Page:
Attentional bias in untreated panic disorder.
Reinecke A., Cooper M., Favaron E., Massey-Chase R., Harmer C.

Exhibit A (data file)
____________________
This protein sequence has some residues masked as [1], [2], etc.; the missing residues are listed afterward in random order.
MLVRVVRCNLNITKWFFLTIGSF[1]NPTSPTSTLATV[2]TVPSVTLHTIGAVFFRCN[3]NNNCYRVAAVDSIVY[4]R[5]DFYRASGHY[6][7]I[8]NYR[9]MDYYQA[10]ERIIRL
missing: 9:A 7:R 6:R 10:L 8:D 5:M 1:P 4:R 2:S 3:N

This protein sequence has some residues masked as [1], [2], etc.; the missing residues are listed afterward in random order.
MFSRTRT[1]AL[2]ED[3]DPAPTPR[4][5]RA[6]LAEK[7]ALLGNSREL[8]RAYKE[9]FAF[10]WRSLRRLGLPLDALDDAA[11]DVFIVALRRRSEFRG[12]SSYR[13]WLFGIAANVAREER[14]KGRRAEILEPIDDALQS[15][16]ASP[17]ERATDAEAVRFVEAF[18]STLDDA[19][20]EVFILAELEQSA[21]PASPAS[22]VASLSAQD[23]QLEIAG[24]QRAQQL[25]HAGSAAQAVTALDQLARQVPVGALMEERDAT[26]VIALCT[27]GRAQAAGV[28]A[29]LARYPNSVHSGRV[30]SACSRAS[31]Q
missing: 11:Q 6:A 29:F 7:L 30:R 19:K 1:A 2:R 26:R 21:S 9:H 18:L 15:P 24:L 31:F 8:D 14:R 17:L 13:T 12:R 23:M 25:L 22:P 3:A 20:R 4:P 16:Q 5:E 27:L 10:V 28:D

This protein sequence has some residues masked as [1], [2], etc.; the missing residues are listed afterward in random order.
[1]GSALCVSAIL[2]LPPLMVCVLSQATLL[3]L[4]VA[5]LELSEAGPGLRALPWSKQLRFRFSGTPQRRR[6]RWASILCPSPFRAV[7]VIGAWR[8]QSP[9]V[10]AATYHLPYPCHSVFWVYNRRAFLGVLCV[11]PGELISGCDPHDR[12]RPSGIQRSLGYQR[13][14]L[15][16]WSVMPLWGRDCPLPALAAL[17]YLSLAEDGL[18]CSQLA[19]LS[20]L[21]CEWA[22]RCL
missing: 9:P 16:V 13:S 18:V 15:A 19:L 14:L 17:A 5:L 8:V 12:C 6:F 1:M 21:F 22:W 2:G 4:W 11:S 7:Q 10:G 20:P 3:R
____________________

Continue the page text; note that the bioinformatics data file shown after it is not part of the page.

The role of attentional biases in panic disorder has been well characterised. However, recent studies suggest an important effect of antidepressant and anxiolytic drugs on cognitive bias and most studies have included medicated patients in their sample. This study therefore examined cognitive bias in an untreated sample of participants with panic disorder (PD). A sample of 23 untreated participants with panic disorder with or without agoraphobia (PPD) and 22 healthy controls (HC) were tested with a Facial Expression Recognition task featuring different emotional intensities, a Faces Dot Probe task, a Self Beliefs task and an Emotional Stroop task. PPD showed exaggerated attentional biases to negative face and word stimuli in two different paradigms and endorsed more panic-related and negative self-attributions. They also showed enhanced perception of facial expressions of sadness. These tasks are sensitive to cognitive bias in a community-based sample of untreated PD participants. Attentional biases in panic disorder cannot be explained by the use of medication in this group and may therefore play a critical role in the underlying pathogenesis of the disorder.